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S.Korea c.bank flags stronger inflationary pressure in H2

06/23/2021 | 10:01pm EDT
The logo of the Bank of Korea is seen on the top of its building in Seoul

SEOUL, June 24 (Reuters) - South Korea's central bank said on Thursday it sees upward inflationary pressure on both the demand and supply fronts amid the country's recovery from the pandemic, reinforcing views that the bank is shifting to a less accommodative monetary policy.

"Along with the rapid economic recovery, demand-side inflation pressure is growing and will fluctuate around 2% in the second half of the year," the Bank of Korea said in a report on bi-annual review of inflation.

With consumer inflation at a nine-year high, strong price pressure raises the possibility that the central bank may have to tighten policy sooner than expected.

The BOK in May raised this year's inflation outlook to 1.8% from 1.3% previously, as Governor Lee Ju-yeol said the central bank was preparing to pull back on the extraordinary stimulus extended during the pandemic.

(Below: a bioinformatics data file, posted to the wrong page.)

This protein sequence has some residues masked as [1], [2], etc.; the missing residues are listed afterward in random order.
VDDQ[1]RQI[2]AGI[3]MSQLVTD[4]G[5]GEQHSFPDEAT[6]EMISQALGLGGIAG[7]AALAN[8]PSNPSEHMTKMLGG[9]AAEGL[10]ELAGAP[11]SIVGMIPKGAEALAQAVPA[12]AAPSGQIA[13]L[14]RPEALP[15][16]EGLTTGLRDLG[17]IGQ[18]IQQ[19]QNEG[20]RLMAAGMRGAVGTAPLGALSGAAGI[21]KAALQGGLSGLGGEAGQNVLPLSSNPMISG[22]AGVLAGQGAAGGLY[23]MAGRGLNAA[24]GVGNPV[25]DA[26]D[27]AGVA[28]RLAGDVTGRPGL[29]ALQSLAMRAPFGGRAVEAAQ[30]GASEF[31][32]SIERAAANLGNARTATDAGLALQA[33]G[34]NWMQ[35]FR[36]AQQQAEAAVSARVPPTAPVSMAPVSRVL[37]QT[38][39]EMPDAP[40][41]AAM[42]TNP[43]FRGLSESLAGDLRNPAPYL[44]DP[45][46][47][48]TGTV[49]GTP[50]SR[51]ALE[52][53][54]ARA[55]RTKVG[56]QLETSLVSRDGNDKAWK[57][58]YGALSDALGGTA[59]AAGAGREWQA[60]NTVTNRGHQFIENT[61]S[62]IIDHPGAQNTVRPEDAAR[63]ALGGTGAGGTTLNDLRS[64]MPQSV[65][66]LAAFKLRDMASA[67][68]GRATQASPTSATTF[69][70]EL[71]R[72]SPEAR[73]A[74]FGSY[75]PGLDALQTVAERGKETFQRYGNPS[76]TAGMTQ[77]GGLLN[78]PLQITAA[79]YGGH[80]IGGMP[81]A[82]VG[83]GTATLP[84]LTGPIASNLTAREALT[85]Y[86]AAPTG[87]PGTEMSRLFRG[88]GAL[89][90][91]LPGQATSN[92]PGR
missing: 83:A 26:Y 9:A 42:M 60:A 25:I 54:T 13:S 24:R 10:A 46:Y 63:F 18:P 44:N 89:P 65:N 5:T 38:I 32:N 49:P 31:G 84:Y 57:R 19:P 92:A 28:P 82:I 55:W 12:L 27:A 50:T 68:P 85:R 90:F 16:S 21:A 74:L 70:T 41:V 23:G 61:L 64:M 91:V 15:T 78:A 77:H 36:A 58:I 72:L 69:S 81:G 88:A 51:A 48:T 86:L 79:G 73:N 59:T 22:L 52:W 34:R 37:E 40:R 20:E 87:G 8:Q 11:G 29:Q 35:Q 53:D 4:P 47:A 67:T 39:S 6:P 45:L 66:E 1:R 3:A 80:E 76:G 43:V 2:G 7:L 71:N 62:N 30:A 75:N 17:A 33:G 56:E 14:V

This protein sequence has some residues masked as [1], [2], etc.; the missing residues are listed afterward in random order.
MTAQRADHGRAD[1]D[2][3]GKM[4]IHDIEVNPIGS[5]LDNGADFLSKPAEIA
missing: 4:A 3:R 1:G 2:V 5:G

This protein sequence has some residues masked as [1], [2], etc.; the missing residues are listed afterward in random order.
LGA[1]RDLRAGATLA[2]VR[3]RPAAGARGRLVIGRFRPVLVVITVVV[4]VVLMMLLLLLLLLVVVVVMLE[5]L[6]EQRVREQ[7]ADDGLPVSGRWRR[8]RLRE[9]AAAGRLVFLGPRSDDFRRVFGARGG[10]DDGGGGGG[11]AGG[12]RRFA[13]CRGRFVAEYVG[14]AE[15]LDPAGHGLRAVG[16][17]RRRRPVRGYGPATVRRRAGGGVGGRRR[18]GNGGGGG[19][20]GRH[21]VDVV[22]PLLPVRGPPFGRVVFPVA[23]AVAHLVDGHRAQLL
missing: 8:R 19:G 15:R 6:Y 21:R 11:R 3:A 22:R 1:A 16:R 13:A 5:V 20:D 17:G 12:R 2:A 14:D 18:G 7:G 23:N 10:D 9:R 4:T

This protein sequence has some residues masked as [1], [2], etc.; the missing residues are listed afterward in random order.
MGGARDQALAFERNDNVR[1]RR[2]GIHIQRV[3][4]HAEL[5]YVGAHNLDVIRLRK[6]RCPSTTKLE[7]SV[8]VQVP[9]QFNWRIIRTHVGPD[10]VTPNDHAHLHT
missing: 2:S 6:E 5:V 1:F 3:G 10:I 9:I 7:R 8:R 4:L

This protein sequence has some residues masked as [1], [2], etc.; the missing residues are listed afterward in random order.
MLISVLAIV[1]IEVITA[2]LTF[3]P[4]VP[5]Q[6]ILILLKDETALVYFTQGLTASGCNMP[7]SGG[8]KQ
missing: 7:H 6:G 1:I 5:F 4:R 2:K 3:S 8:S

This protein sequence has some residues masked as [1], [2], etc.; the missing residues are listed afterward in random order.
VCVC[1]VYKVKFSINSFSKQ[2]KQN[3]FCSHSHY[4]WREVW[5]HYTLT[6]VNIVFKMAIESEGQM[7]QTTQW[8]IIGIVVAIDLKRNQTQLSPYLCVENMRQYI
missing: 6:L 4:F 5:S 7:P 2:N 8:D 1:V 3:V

The BOK in May kept its base rate at a historic low of 0.5%, as widely expected.

Thursday's report said better private consumption will push up consumer prices in the second half of the year, as people increasingly shop, travel and dine out.

Asked whether such price pressure would dissipate or last, Governor Lee Ju-yeol said inflation may persist should stronger consumption and commodity prices continue.

"I cannot help but flag that there would be concerns about possibility that inflation would stay strong, especially if demand-side pressure as well as supply-side pressure grow and affect the expectations of our economic entities," Lee said in a news conference.

Global oil prices are expected to stabilize in the coming months and help offset strong demand-side price pressure, the BOK said. But Governor Lee said volatility in oil price is something the bank monitors closely as "price increases in oil and raw materials could have meaningful impact on inflation in times to come."

The BOK next reviews its rate policy on July 15. (Reporting by Cynthia Kim; Editing by Kenneth Maxwell)


© Reuters 2021
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